But the big disadvantage is when you live on the east coast. There aren’t really any Alaska flights to a hub. And let’s say you live nowhere near an airport that Cathay serves but want to fly to Hong Kong. Well, you’d have to fly on Alaska to connect to a hub or not be able to book the ticket.

 

Stopovers are allowed on oneways

The good news that outweighs the bad 9 times out of 10 is that they allow stopovers on oneways. This is usable in so many ways and is useful for finding more award availability.

It’s basically two stopovers on a roundtrip. Stopover in Fiji on the way to New Zealand. Then stopover in Sydney on the way back. There are so many incredible uses of stopovers with Alaska miles that it’s hard to start listing them. … Actually, I remember where I was going with this.

 

Know that stopovers usually have to be in hubs, or at least focus cities that you would connect in. When flying Qantas you could stopover in Sydney. When flying LAN you could likely stopover in Lima, Santiago or a few other cities you can connect in. For Emirates you can stopover in Dubai, and for Fiji Airways, you can stopover in Fiji. … You get the point.

 

Stopovers are really easy to book.

I just wrote How To Book Stopovers With Miles Online, and this is basically the same thing.

1) Go here.

2) Click “Multi-City” on the left.

It’s that easy. Well, and follow the routing rules, pick regions that are allowed to be booked, and make sure it doesn’t combine partners. But still… that’s pretty easy.

 

Stopovers on off-peak prices

This will probably look really familiar to those of you who have used stopovers in the past with other airlines.

Basically, when booking stopovers, the computer needs to pick a date of travel to see if it qualifies for off-peak pricing. The way the computer picks the price is completely dependent on when you start your travel.

So if I start my trip to Europe with a stopover in Europe, as long as the first leg of my ticket (which in this case is to New York) begins in the off-peak time, the entire ticket will price out off-peak. Chicago to New York in Winter, and then a 6 month stopover, and then the ticket continues New York to Europe in summer… amazingly the price will still price out as the off-peak winter price of 20,000 miles.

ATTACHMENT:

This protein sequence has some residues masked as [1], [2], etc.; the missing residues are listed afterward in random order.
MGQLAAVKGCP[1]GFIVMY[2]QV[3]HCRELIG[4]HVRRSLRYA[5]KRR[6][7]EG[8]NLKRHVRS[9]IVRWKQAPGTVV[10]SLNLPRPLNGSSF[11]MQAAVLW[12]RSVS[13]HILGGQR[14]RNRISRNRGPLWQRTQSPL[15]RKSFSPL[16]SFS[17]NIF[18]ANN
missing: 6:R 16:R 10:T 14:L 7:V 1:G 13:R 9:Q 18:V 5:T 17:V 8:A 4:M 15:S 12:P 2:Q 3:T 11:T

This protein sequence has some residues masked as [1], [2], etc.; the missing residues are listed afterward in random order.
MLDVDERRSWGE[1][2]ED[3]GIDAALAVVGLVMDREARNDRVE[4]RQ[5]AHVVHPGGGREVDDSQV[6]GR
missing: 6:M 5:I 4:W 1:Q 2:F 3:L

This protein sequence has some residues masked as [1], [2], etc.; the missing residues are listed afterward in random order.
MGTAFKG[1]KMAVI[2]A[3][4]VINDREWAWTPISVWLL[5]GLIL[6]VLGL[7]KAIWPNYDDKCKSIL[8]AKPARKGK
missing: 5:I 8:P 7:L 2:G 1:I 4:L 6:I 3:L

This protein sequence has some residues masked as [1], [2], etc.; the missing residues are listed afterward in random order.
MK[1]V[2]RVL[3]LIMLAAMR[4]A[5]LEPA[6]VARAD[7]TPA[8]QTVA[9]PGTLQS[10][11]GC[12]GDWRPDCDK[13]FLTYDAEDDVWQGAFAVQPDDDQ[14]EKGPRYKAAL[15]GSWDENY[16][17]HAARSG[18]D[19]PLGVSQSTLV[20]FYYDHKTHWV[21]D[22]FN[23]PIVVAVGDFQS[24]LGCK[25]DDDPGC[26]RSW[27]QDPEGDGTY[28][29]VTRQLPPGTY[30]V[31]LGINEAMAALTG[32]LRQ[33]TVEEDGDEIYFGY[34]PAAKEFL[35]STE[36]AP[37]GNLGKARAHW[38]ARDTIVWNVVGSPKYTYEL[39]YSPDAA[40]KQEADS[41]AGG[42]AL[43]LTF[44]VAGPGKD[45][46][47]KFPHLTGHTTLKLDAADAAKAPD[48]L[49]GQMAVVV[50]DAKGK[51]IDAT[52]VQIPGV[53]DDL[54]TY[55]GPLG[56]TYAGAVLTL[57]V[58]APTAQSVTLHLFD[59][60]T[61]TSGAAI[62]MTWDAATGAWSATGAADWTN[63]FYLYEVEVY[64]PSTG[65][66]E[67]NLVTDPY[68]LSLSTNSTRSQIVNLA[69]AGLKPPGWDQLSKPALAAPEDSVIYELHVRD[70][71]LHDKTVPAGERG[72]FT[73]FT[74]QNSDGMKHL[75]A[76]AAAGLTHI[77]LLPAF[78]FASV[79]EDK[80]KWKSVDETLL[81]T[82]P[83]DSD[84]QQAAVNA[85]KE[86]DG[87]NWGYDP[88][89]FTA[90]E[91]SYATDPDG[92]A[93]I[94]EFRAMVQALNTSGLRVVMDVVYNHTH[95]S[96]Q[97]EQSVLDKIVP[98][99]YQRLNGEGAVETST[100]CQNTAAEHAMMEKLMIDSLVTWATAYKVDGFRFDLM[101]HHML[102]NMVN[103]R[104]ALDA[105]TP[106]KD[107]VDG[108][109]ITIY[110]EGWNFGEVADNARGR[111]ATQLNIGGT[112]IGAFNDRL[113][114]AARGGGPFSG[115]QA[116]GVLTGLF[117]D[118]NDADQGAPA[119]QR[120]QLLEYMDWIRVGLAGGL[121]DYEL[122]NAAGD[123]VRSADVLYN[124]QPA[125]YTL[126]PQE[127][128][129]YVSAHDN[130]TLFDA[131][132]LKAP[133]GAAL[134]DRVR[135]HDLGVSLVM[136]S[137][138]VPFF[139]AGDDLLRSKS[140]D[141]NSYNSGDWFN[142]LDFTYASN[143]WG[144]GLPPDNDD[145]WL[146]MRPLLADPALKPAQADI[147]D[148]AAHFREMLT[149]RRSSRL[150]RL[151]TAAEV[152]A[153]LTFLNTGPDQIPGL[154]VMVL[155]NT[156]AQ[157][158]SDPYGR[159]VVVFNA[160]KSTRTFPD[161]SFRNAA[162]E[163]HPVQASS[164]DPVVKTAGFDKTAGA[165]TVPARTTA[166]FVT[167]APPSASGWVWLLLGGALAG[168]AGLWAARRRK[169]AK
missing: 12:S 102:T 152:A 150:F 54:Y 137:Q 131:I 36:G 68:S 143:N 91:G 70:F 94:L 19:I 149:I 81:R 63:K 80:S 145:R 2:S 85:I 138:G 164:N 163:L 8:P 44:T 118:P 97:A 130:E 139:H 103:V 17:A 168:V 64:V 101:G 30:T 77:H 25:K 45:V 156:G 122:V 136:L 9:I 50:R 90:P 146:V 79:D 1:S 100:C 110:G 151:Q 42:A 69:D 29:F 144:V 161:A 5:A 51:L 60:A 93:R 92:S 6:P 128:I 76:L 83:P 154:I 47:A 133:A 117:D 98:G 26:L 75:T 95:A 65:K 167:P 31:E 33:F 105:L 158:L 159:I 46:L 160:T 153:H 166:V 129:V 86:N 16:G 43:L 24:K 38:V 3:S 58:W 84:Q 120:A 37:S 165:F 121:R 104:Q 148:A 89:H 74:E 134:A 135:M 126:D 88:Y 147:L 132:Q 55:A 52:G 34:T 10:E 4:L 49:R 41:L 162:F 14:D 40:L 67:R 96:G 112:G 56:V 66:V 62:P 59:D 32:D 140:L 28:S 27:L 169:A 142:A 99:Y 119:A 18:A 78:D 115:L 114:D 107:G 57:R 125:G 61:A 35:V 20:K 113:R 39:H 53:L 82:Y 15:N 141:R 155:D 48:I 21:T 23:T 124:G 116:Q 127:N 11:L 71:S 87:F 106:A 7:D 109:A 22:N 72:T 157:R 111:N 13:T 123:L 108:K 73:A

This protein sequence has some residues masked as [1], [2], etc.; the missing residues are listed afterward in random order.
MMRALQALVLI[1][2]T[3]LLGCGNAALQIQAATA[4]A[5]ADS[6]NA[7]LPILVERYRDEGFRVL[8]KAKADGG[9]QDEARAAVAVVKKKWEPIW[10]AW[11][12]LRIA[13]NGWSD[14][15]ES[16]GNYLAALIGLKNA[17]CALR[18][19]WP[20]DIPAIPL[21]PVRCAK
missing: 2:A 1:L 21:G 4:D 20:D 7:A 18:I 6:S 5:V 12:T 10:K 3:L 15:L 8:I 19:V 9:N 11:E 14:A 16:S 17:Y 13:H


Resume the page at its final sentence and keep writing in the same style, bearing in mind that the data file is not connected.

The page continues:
Screen Shot 2015-05-05 at 8.46.34 PM

And it prices out as:

Screen Shot 2015-05-05 at 8.46.18 PM

 

Cathay Pacific to Asia

What my Cheapest Miles to Asia chart doesn’t fully show is just how cheap Alaska’s prices are when flying Cathay. AA wins in terms of prices to specific places in Asia closest to us, like Japan and South Korea. But when using Alaska Miles, Cathay flights all over Asia are 30,000 miles each way in economy.

For economy/business/first it’s 60k/100k/140k. I think it’s probably one of the most reasonable prices in all classes of travel and yet, it’s one of the nicest airlines and business or first class products around. The discounted price is hardly a punishment, it’s an upgrade all the way around.

Plus, then throw in the fact that you could definitely build in a stopover in Hong Kong, which is one of my favorite big cities.

 

Emirates First Class to Africa

I’ve never chased the extremely gaudy Emirates First Class or their 5 minute shower 30,000 feet in the air… but I totally believe that flying it is an awesome experience. And given how highly desired it is, I’m surprised how easy it is for me to find award availability. Another cool thing about Alaska being so unique.

Emirates First Class oneway prices are as follows:

  • Middle East and India = 90,000 miles
  • Africa = 100,000 miles
  • Asia = 100,000 miles

Here’s my opinion on Emirates first class. If you’re going to pay 90,000 miles you might as well pay 100,000 miles and go to Africa. For you weirdos who actually want more time on a plane it’s an extra 9 hours and 40 minutes of flying. But from my perspective, that is how you get to South Africa; with a heck of a lot of flying.

And another thing about a lot of places in Africa is that there aren’t nearly as many ways to get there – especially with OneWorld or Alaska Miles. British Airways hits a lot of locations but is the only airline that forcibly makes other airlines pass on fuel surcharges, even when using AA or Alaska Miles (who otherwise don’t pass on fuel surcharges). And otherwise, many of the airlines aren’t good or don’t even have a first class. This is an opportunity to pay a little bit more to avoid misery and be in luxury.

Check out the Emirates route map here.

 

Fiji or the Pacific – 40k each way